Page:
Jeffy creeps over to the living room doorway and sees the ghost of Warren G. Harding standing by the Christmas tree.

"One mention of 'Teapot Dome' and I'm outta here."

So Jeffy walks up to Ghost Granddad and rails triumphantly against all the stupid, faithless non-believing scum who said Ghost Santa couldn't bring him. Ghost Granddad just shrugs. Jeffy says "I know you like Christmas so what do you think of our tree?" and this is where Ghost Granddad notices that there's something missing up on top. He points Jeffy over towards a closet at the other end of the room, and when Jeffy opens it he sees a little blue box on the very top shelf.

Jeffy drags a table, chair and, oddly, a toy xylophone over to the open closet and stacks them up as a makeshift ladder. He scampers up the precarious structure to try to reach the box.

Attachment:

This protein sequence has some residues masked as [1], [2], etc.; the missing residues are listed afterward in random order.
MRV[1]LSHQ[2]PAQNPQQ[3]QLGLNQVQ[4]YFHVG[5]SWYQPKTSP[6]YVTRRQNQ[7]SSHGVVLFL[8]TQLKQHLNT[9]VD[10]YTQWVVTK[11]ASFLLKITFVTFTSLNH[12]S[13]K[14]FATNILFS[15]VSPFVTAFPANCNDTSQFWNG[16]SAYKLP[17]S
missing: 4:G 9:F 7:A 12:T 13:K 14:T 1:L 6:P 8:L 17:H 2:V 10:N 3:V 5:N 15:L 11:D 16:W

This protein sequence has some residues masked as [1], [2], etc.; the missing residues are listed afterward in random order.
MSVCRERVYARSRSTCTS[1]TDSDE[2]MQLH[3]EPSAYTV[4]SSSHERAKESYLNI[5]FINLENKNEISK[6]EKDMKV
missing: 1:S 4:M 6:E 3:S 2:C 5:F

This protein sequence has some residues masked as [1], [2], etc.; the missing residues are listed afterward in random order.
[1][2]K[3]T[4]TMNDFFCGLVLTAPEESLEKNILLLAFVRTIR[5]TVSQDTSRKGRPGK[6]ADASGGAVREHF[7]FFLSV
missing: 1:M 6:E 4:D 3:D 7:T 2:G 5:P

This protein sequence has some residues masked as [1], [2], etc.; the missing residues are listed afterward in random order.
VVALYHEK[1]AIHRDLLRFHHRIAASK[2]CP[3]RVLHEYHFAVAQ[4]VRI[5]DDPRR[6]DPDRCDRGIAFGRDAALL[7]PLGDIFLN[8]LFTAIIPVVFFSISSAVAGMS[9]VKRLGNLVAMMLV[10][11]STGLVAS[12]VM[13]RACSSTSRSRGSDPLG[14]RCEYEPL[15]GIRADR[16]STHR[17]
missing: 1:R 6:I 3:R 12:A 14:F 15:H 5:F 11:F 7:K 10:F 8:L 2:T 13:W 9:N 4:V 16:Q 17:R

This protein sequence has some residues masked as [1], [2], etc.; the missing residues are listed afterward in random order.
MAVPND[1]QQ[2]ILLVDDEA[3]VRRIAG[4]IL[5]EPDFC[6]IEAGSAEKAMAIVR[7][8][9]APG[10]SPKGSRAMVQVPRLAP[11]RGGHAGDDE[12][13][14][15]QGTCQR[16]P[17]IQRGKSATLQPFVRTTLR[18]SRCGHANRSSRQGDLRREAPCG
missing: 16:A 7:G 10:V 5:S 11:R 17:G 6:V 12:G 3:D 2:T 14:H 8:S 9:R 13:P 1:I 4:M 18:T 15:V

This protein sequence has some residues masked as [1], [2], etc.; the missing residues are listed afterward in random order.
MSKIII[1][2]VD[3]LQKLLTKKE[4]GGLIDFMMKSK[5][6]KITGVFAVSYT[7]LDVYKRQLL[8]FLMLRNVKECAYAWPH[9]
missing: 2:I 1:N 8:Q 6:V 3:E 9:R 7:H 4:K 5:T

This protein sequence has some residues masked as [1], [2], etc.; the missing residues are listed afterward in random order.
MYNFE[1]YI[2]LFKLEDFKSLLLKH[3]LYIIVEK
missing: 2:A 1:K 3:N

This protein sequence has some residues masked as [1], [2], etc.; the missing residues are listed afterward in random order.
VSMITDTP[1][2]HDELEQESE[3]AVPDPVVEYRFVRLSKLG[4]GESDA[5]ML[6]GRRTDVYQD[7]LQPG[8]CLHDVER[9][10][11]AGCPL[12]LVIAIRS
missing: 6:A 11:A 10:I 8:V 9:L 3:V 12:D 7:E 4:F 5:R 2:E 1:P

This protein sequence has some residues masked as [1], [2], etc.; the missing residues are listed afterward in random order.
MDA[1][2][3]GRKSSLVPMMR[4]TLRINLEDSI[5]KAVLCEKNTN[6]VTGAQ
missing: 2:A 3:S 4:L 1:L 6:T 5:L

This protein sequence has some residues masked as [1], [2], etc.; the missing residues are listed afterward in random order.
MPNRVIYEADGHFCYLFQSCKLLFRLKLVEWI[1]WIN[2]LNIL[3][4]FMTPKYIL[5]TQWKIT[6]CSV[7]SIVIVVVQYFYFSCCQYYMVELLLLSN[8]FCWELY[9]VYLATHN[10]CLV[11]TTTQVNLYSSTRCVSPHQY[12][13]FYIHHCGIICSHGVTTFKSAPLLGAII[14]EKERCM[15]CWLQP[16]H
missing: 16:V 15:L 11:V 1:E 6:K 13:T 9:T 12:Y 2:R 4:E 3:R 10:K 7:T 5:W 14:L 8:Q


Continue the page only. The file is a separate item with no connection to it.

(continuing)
This can only end in tears and blackmail, like Harding's affair with Carrie Fulton Phillips.

As Jeffy struggles up the rickety pile, we see Daddy waking up confusedly in his bedroom down the hall, not too spent apparently from his perfunctory lovemaking to hear the tinkling noise of the xylophone beneath Jeffy's feet.

As Jeffy reaches the box he loses his footing and tumbles off the top of the pile in oh-so-dramatic slow motion, only to be caught in the waiting arms of Daddy who has arrived just in time to save him from an ignominious death, splattered like a rancid tomato across the living room carpet.

Usually I love a happy ending but in this case I'll make an exception.

In the fall the lid has fallen off the box, and Daddy is astonished to see his father's handmade Christmas star that he'd all but given up on as rotting in a landfill somewhere off the New Jersey Turnpike.